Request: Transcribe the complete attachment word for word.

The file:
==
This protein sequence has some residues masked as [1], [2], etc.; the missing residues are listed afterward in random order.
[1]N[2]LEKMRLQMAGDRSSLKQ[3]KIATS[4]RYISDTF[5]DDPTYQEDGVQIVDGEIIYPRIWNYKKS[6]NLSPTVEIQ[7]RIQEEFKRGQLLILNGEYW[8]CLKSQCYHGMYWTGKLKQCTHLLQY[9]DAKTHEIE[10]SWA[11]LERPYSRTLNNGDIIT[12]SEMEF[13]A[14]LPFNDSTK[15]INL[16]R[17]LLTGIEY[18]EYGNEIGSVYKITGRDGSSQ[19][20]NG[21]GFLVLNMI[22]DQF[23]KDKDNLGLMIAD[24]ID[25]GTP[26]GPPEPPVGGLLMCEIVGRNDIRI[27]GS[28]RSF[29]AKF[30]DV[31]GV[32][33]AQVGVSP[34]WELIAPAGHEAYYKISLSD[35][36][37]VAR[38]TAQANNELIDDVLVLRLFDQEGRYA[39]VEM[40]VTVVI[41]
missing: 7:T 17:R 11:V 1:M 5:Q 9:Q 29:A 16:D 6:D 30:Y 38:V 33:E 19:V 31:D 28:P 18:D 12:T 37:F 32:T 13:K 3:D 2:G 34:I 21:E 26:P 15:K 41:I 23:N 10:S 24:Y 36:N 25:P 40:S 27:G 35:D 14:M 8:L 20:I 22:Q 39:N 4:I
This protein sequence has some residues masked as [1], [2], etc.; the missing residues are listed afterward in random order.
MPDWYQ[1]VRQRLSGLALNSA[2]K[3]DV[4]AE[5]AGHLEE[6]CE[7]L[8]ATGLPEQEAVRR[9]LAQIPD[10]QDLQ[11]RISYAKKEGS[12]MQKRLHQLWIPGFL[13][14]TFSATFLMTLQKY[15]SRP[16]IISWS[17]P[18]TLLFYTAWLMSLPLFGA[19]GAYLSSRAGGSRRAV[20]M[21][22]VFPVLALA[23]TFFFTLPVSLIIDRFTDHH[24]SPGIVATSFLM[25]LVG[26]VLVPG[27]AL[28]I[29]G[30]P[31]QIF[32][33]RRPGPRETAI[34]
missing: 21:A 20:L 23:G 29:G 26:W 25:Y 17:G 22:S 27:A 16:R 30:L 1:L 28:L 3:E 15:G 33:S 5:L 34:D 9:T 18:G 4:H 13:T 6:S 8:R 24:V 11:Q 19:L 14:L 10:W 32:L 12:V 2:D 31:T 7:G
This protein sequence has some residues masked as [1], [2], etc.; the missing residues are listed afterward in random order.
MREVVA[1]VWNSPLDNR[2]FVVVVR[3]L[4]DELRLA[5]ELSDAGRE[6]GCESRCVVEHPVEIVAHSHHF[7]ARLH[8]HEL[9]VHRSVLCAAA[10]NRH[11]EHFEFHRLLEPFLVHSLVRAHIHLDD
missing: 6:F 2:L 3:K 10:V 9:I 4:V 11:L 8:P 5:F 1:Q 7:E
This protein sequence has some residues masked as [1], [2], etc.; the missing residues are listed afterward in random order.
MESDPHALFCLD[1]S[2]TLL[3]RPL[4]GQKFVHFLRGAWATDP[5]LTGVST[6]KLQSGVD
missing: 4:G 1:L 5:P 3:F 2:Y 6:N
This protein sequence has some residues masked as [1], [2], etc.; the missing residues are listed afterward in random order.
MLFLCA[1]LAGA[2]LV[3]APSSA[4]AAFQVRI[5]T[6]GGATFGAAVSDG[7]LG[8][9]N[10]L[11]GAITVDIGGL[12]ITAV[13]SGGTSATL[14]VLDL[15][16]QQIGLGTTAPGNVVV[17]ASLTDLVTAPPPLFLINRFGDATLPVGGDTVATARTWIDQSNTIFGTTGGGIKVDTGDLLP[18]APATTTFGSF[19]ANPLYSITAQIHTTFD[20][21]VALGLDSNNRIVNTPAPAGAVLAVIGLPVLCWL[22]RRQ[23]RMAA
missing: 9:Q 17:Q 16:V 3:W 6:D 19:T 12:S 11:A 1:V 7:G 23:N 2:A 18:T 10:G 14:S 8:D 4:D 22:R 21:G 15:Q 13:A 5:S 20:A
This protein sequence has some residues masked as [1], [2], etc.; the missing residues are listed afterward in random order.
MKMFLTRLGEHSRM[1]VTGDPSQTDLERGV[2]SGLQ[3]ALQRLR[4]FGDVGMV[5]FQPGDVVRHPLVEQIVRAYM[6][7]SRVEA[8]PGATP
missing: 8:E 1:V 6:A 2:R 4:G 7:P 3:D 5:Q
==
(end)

This protein sequence has some residues masked as [1], [2], etc.; the missing residues are listed afterward in random order.
[1]N[2]LEKMRLQMAGDRSSLKQ[3]KIATS[4]RYISDTF[5]DDPTYQEDGVQIVDGEIIYPRIWNYKKS[6]NLSPTVEIQ[7]RIQEEFKRGQLLILNGEYW[8]CLKSQCYHGMYWTGKLKQCTHLLQY[9]DAKTHEIE[10]SWA[11]LERPYSRTLNNGDIIT[12]SEMEF[13]A[14]LPFNDSTK[15]INL[16]R[17]LLTGIEY[18]EYGNEIGSVYKITGRDGSSQ[19][20]NG[21]GFLVLNMI[22]DQF[23]KDKDNLGLMIAD[24]ID[25]GTP[26]GPPEPPVGGLLMCEIVGRNDIRI[27]GS[28]RSF[29]AKF[30]DV[31]GV[32][33]AQVGVSP[34]WELIAPAGHEAYYKISLSD[35][36][37]VAR[38]TAQANNELIDDVLVLRLFDQEGRYA[39]VEM[40]VTVVI[41]
missing: 7:T 17:R 11:V 1:M 5:Q 9:Q 29:A 16:D 6:D 30:Y 38:V 33:E 19:V 31:D 28:P 18:D 12:T 37:F 32:T 13:K 3:D 2:G 34:I 21:E 26:P 15:K 41:I 23:N 10:S 24:Y 36:N 25:P 40:S 27:G 35:D 14:M 8:L 20:I 22:Q 39:N 4:I
This protein sequence has some residues masked as [1], [2], etc.; the missing residues are listed afterward in random order.
MPDWYQ[1]VRQRLSGLALNSA[2]K[3]DV[4]AE[5]AGHLEE[6]CE[7]L[8]ATGLPEQEAVRR[9]LAQIPD[10]QDLQ[11]RISYAKKEGS[12]MQKRLHQLWIPGFL[13][14]TFSATFLMTLQKY[15]SRP[16]IISWS[17]P[18]TLLFYTAWLMSLPLFGA[19]GAYLSSRAGGSRRAV[20]M[21][22]VFPVLALA[23]TFFFTLPVSLIIDRFTDHH[24]SPGIVATSFLM[25]LVG[26]VLVPG[27]AL[28]I[29]G[30]P[31]QIF[32][33]RRPGPRETAI[34]
missing: 21:A 20:L 23:G 29:G 26:W 25:Y 17:G 22:S 27:A 16:R 30:L 1:L 28:L 3:E 15:G 33:S 5:L 34:D 9:T 18:G 4:H 13:T 6:S 8:R 24:V 11:Q 19:L 14:L 10:W 32:L 12:V 2:D 31:T 7:G
This protein sequence has some residues masked as [1], [2], etc.; the missing residues are listed afterward in random order.
MREVVA[1]VWNSPLDNR[2]FVVVVR[3]L[4]DELRLA[5]ELSDAGRE[6]GCESRCVVEHPVEIVAHSHHF[7]ARLH[8]HEL[9]VHRSVLCAAA[10]NRH[11]EHFEFHRLLEPFLVHSLVRAHIHLDD
missing: 6:F 2:L 3:K 10:V 9:I 4:V 11:L 8:P 5:F 1:Q 7:E
This protein sequence has some residues masked as [1], [2], etc.; the missing residues are listed afterward in random order.
MESDPHALFCLD[1]S[2]TLL[3]RPL[4]GQKFVHFLRGAWATDP[5]LTGVST[6]KLQSGVD
missing: 4:G 1:L 5:P 3:F 2:Y 6:N
This protein sequence has some residues masked as [1], [2], etc.; the missing residues are listed afterward in random order.
MLFLCA[1]LAGA[2]LV[3]APSSA[4]AAFQVRI[5]T[6]GGATFGAAVSDG[7]LG[8][9]N[10]L[11]GAITVDIGGL[12]ITAV[13]SGGTSATL[14]VLDL[15][16]QQIGLGTTAPGNVVV[17]ASLTDLVTAPPPLFLINRFGDATLPVGGDTVATARTWIDQSNTIFGTTGGGIKVDTGDLLP[18]APATTTFGSF[19]ANPLYSITAQIHTTFD[20][21]VALGLDSNNRIVNTPAPAGAVLAVIGLPVLCWL[22]RRQ[23]RMAA
missing: 9:Q 17:Q 16:V 3:W 6:D 19:T 12:S 11:A 1:V 7:G 23:N 2:A 18:T 10:G 14:S 8:D 4:D 22:R 21:G 15:Q 13:A 5:S 20:A
This protein sequence has some residues masked as [1], [2], etc.; the missing residues are listed afterward in random order.
MKMFLTRLGEHSRM[1]VTGDPSQTDLERGV[2]SGLQ[3]ALQRLR[4]FGDVGMV[5]FQPGDVVRHPLVEQIVRAYM[6][7]SRVEA[8]PGATP
missing: 8:E 1:V 6:A 2:R 4:G 7:P 3:D 5:Q